Tuesday, June 30, 2020

Walk on the Wild Side: "How to Be Human” by Patricia Cocozza

How to Be Human by Patricia Cocozza begins with a woman finding a baby on the doorstep of the cottage where she lives, and from there develops into the growing relationship between this woman, Mary, and a fox she sees in her garden, which backs a woodsy area. 

Mary is a young divorced woman who got to keep the house in her divorce, and although relieved to be free of her controlling husband, a sense of loneliness now permeates her life.  The fox becomes an obsession for her and a menace to her neighbors. 

This fox is not only a wild creature but seems to sense what Mary needs, besides its  friendship. It begins to shower her with gifts. Gifts which Mary at first finds puzzling but later begins to look forward to. These tokens must mean something. Is this fox, her fox, trying to tell her something?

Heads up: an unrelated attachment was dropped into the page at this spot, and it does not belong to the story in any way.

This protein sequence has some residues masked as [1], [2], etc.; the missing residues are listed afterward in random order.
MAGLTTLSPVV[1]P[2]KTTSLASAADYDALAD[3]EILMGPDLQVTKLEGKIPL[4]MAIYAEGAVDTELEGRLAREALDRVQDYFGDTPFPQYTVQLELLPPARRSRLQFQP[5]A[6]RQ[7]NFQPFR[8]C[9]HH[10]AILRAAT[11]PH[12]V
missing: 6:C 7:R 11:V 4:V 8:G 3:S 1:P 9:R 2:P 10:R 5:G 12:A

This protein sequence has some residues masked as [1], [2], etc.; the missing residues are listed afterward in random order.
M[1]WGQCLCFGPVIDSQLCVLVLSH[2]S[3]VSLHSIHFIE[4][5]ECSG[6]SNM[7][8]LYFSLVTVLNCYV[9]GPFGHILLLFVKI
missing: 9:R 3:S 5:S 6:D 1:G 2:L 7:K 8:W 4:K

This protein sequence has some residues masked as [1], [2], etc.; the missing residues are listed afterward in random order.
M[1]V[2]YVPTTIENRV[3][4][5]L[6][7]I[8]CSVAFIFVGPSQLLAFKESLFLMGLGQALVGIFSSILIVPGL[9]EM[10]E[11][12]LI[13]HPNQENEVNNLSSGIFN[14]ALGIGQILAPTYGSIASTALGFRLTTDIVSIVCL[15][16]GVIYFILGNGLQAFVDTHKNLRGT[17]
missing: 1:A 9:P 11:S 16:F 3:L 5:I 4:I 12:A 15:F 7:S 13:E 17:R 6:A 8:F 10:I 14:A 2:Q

Meanwhile, around her, her neighbors visit and squabble and complain. Her ex-husband seems to be lurking in the neighborhood. Her job is a trial and boring. More and more she longs to be done with everything and just spend quiet evenings in her yard waiting for the fox to appear. As she and the fox become closer you get the fox’s viewpoint for some of the events that occur.

What happens in this beautifully written story unfolds slowly and you begin to see how this charming, clever creature would captivate Mary, and the reader and the Militant Recommender, as well! 

Tuesday, June 16, 2020

Our house is a very, very, very fine house: "Piranesi" by Susanna Clarke

Piranesi, a young man, and maybe one of only two people in the world, is our narrator and guide into one of the most unusual habitats ever created. His home is a house so big it contains an ocean, with its tides that come and go and affect the way he lives. This impossible house is filled with hundreds of rooms and in each of these rooms are tier upon tier of marble and stone statues.